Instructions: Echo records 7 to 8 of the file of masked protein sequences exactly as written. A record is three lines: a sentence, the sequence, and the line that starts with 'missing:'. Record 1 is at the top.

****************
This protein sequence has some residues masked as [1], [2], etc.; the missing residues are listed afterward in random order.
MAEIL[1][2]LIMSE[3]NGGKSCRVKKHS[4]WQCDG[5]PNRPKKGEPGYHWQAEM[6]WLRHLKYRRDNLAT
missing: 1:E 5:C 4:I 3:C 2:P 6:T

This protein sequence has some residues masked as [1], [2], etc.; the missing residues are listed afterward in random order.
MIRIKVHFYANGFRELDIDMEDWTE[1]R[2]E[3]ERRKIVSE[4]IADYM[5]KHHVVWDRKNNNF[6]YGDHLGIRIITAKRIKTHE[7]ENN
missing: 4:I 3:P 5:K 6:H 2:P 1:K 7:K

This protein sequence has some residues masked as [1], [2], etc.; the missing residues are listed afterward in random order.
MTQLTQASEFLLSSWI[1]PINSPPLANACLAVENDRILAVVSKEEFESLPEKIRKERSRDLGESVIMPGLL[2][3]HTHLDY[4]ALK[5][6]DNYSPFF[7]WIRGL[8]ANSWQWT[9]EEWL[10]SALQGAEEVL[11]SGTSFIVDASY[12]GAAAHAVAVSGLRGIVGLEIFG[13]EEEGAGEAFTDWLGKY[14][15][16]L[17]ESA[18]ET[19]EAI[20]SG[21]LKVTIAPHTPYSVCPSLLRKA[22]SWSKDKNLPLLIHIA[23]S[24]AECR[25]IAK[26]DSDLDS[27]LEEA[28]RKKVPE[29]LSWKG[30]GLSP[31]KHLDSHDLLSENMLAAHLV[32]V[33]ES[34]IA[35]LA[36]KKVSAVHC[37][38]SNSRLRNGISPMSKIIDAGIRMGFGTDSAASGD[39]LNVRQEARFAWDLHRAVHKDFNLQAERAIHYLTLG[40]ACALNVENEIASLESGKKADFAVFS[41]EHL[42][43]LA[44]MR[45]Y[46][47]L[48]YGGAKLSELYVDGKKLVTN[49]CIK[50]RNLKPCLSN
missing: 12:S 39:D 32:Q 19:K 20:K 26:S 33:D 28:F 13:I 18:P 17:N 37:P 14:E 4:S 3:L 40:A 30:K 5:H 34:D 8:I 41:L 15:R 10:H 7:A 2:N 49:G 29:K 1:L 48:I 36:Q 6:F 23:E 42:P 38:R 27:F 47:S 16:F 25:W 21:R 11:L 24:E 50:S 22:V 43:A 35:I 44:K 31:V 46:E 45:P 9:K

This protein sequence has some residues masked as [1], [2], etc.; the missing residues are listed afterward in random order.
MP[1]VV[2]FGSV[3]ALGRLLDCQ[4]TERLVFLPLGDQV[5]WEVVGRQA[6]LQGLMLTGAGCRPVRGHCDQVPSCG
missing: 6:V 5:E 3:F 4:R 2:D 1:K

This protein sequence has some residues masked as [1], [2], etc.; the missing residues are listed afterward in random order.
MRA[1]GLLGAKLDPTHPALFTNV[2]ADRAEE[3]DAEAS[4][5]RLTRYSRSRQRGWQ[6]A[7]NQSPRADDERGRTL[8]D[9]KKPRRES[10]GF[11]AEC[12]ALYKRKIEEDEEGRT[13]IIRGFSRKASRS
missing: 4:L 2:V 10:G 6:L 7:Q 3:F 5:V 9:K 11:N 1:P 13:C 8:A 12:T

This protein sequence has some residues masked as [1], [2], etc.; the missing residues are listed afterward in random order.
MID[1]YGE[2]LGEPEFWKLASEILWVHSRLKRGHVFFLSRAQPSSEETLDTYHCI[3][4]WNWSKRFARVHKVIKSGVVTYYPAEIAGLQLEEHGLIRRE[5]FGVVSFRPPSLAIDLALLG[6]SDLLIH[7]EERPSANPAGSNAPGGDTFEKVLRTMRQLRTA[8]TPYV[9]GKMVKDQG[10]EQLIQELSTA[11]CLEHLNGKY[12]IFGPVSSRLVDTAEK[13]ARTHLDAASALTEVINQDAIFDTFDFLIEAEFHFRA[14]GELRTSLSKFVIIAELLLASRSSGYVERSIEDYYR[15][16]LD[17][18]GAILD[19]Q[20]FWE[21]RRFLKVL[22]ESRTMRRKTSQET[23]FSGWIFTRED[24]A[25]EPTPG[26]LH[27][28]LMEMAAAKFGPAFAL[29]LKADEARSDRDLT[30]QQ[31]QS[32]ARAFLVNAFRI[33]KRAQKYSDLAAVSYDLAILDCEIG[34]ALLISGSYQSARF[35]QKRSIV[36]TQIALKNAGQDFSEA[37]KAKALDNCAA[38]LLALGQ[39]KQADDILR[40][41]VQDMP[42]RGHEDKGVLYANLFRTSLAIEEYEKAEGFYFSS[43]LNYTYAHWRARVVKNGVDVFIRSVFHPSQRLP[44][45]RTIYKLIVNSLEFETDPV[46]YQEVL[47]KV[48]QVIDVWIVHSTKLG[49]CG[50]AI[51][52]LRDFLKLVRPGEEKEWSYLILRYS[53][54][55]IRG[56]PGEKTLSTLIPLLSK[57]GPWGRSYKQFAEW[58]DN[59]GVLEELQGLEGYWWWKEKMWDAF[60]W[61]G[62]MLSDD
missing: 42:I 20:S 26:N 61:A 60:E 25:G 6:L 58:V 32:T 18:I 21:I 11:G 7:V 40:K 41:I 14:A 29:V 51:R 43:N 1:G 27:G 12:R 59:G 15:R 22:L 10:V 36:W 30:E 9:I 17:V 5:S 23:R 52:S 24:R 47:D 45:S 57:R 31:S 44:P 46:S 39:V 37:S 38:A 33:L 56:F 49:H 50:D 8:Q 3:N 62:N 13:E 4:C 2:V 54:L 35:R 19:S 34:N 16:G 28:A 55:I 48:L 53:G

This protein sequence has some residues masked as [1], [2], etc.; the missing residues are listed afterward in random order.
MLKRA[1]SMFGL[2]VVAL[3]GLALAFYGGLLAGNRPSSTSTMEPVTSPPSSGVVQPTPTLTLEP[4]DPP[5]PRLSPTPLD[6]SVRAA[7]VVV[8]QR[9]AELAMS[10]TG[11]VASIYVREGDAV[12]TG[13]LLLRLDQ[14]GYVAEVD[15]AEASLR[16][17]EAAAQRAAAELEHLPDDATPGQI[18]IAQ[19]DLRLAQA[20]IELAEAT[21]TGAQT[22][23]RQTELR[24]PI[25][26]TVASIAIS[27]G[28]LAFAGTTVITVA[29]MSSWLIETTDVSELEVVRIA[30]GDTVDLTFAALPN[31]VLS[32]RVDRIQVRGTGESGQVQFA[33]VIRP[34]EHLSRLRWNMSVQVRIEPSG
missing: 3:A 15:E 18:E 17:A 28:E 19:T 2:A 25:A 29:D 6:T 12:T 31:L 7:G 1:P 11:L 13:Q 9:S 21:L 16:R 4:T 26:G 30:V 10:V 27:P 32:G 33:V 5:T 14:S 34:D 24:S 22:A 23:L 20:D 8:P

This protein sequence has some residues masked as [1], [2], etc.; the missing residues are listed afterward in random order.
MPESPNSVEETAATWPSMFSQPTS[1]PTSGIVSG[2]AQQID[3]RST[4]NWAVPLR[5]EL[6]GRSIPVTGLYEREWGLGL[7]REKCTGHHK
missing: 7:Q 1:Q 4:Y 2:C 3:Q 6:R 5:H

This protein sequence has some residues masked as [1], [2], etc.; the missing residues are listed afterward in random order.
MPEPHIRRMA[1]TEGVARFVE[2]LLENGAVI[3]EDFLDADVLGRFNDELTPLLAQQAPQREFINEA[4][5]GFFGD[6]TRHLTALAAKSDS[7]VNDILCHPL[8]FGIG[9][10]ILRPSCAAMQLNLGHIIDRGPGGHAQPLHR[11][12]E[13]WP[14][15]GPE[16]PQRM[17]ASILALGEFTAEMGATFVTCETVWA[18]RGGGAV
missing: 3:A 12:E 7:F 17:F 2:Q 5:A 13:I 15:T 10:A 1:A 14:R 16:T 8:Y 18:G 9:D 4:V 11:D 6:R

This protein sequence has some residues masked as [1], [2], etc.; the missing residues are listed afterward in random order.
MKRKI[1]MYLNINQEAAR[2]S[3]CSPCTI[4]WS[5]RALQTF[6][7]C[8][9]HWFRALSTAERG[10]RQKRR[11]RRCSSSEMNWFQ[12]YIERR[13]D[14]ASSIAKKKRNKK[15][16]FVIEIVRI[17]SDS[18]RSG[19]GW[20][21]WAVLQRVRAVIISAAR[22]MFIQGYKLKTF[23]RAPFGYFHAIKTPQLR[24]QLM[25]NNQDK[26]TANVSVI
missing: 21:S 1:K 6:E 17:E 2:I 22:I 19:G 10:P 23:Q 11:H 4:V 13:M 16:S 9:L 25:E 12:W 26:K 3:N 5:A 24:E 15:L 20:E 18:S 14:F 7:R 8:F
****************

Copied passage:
This protein sequence has some residues masked as [1], [2], etc.; the missing residues are listed afterward in random order.
MLKRA[1]SMFGL[2]VVAL[3]GLALAFYGGLLAGNRPSSTSTMEPVTSPPSSGVVQPTPTLTLEP[4]DPP[5]PRLSPTPLD[6]SVRAA[7]VVV[8]QR[9]AELAMS[10]TG[11]VASIYVREGDAV[12]TG[13]LLLRLDQ[14]GYVAEVD[15]AEASLR[16][17]EAAAQRAAAELEHLPDDATPGQI[18]IAQ[19]DLRLAQA[20]IELAEAT[21]TGAQT[22][23]RQTELR[24]PI[25][26]TVASIAIS[27]G[28]LAFAGTTVITVA[29]MSSWLIETTDVSELEVVRIA[30]GDTVDLTFAALPN[31]VLS[32]RVDRIQVRGTGESGQVQFA[33]VIRP[34]EHLSRLRWNMSVQVRIEPSG
missing: 3:A 15:E 18:E 17:A 28:E 19:T 2:A 25:A 29:D 6:T 12:T 31:L 7:G 1:P 11:L 13:Q 9:S 21:L 16:R 4:T 26:G 30:V 10:V 27:P 32:G 33:V 5:T 14:S 34:D 24:S 22:A 23:L 20:D 8:P

This protein sequence has some residues masked as [1], [2], etc.; the missing residues are listed afterward in random order.
MPESPNSVEETAATWPSMFSQPTS[1]PTSGIVSG[2]AQQID[3]RST[4]NWAVPLR[5]EL[6]GRSIPVTGLYEREWGLGL[7]REKCTGHHK
missing: 7:Q 1:Q 4:Y 2:C 3:Q 6:R 5:H